AN aircraft engineer who specialises in making bespoke furniture from parts of planes has started one of his most ambitious projects to date.

Stuart Abbott is working on a replica Spitfire created in honour of a teenager who died flying with the RAF during the Second World War.

It was originally commissioned in the 1960s by the Svendsen family and presented to the Tangmere Military Aviation Museum in Sussex in memory of their son Aksel.

But it now needs extensive repairs and re-painting with the work being done by North-East aviation specialist Stuart Abbott.

The 37-year-old was approached by The Spitfire Society because of his work turning spare parts into everyday objects.

Mr Abbott said: “It is mind-boggling. From starting out making an office chair from an airline seat in the garage, now I am in this giant workshop with a replica Spitfire.

“For me this is quite iconic, yes it is only a replica, but it shows the progress I have made in the last five or six years for companies to trust me with it, for me to work on it for it then to go out on display for people to see.”

The pilot who flew the original aircraft, Aksel Andreas Svendsen, below right, was born in Copenhagen in 1922 and moved with his family to Britain in 1929 to live in Exeter.

The Northern Echo:

He was 17 when the war broke out and he volunteered to join the Royal Air Force Voluntary Reserves.

In April 1942, the young pilot was posted to RAF Ibsley and No 234 Squadron.

Later that month, while carrying out an operation with his squadron over France, flying Spitfire BL924 from RAF Tangmere, he was shot down and killed.

Mr Abbott said: “This was replica of Aksel’s actual Spitfire and it was built to be on display in museum.

“Because he was an only son there were no relatives to pass this on to so it was on display for 20 years and the museum took custody of it.

“Over the years the stress has set into the airframe and it has rippled the airframe at the back.

“The Spitfire Society that owns that as has come to me and said ‘look with your skills, can you see what you can do?”

“It is so people can so what the Spitfire would have looked like new, not looking a bit worn and torn.”

When it is finished it is expected to be display at the North-East Aircraft Museum in Sunderland.

Originally from Hull, Mr Abbott joined the RAF as an aircraft engineer in 1998 but left after ten years’ service due to medical reasons.

He went on to work in civilian aviation but it was chance project in his spare time that has led to a lucrative side line and a global reputation for work.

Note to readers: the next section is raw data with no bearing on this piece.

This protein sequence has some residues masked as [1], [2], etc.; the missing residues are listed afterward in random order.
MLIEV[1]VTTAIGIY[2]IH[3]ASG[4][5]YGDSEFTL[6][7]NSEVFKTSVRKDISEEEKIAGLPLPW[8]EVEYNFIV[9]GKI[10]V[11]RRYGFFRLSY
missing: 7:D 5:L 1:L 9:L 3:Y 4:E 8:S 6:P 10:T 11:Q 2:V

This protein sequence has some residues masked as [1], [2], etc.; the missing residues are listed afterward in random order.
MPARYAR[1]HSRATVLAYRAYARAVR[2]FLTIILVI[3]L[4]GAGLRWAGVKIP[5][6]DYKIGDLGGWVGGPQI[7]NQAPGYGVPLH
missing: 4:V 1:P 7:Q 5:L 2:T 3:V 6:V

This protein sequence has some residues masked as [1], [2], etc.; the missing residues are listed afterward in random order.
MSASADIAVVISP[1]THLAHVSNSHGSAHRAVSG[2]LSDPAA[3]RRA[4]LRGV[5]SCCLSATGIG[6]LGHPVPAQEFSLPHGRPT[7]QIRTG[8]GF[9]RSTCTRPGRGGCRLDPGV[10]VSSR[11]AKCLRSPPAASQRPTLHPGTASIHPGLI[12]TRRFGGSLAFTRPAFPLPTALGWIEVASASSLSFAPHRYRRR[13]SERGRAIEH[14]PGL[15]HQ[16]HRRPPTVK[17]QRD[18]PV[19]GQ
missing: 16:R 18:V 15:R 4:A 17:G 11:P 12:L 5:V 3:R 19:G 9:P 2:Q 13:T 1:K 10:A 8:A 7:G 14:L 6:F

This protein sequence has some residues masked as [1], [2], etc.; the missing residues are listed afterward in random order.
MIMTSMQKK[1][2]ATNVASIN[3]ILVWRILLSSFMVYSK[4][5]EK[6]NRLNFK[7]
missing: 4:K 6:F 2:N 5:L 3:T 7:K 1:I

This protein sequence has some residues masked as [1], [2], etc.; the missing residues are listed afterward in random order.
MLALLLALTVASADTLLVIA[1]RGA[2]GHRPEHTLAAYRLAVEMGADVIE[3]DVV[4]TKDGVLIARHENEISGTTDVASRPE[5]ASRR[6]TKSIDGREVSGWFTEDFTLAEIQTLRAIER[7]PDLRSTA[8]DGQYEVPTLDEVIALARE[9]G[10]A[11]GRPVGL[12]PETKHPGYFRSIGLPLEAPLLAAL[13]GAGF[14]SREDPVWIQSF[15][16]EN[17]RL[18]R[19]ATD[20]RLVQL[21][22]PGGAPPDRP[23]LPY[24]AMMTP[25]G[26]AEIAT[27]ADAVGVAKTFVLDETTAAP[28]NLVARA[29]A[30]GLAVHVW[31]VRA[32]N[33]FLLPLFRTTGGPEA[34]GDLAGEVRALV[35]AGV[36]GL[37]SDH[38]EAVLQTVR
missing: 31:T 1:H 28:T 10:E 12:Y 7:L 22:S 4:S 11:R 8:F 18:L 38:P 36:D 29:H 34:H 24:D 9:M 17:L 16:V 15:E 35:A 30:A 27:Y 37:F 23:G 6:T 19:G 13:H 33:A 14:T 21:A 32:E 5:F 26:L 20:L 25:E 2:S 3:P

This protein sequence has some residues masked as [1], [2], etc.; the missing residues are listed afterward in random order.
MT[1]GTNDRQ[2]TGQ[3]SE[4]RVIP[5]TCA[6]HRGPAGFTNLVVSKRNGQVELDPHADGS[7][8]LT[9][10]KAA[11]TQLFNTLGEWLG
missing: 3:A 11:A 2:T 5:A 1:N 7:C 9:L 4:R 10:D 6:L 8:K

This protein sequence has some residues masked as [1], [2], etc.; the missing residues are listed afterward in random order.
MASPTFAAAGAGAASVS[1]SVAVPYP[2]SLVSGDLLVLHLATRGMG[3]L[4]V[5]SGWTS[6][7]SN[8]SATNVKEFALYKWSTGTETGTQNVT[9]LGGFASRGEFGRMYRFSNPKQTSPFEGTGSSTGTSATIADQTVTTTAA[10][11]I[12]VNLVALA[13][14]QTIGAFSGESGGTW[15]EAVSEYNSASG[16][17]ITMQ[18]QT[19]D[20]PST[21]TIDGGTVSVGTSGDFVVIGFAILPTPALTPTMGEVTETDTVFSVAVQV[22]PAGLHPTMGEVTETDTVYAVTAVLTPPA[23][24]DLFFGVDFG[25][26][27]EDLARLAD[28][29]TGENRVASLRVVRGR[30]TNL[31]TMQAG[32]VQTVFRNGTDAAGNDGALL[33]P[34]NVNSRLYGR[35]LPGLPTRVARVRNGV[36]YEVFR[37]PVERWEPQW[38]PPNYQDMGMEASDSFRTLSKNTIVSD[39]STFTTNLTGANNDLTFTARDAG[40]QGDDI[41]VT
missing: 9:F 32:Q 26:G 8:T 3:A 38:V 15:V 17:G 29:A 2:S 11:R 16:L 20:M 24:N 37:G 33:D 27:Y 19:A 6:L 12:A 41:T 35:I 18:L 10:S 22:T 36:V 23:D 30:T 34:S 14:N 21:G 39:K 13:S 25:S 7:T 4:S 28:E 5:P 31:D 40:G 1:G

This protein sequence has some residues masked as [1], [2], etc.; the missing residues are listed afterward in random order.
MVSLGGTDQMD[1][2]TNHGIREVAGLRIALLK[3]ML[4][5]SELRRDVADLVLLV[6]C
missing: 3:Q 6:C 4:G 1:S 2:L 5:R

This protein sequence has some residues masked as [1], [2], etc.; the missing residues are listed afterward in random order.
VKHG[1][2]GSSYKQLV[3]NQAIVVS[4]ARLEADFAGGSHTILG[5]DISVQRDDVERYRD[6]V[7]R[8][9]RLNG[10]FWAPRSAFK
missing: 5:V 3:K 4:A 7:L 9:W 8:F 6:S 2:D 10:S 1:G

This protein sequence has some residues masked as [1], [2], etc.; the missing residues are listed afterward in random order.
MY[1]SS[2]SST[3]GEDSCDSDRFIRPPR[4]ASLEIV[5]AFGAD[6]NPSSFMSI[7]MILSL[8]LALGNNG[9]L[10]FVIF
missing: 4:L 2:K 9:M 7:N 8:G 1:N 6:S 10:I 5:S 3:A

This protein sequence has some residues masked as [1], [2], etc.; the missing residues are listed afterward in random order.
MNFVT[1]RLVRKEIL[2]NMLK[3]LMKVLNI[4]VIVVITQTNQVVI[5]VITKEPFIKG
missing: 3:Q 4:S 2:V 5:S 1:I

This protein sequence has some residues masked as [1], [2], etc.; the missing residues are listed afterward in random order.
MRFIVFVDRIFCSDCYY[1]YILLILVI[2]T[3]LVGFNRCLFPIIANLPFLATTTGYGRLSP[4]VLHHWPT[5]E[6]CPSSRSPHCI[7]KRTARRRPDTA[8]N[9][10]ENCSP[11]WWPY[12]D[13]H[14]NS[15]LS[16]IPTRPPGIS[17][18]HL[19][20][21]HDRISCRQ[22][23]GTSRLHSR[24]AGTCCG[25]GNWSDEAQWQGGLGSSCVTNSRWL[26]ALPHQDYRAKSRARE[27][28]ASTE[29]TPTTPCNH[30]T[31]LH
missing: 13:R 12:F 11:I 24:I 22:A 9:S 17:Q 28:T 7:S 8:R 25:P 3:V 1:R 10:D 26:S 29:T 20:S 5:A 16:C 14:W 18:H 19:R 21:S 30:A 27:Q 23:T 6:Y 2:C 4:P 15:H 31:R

He said: “I started because I was working for a company where we were stripping aircraft down for parts.

The Northern Echo:

“I was working in my garage at home and we needed a computer chair. I found some aircraft seats and thought I would make the chair out of one.

“But I did not do it quite right and it was too big for the table so we needed to get rid of it.

“It was kicking about the house so I put it on eBay and it sold within two hours. “That was six years ago I got £250 for it which was quite a lot of money to me.

“When that happened I thought I had hit the nail on the head and since then I have sold around 200 of these chairs.”

The Northern Echo:

He still works as an engineer, but on his days off he runs Stu-Art Aviation Furniture from a unit in Felling, Gateshead.

Now looking to expand to bigger premises in Durham, he has a turnover of around £100,000 a year and uses eBay to sell his work to private customers and corporate clients around the world.

His reputation has grown so much he has appeared in television, on shows like Flipping Profit with the BBC and co-presenting George Clarke’s Amazing Spaces after producers loved the way he turned an aeroplane cockpit into a summer house.

The Northern Echo:

Mr Abbot, who is a father-of-two, said he could make something as small and niche as a bag tag for an air steward, a clock for an old pilot or big flight-themed features for corporate customers such as KLM or Air France.

He has made a gin cabinet from an old ammunition box, a boardroom table from an old Mini and his workshop tea-making facilities started life as a cabin crew station on a passenger plane.

He said: “At first it was difficult because I was just a guy asking for aircraft parts. “Now companies come to me and ask me what I want.

“It is upcycling on a massive scale. I am always looking for new projects. The more bonkers the better.”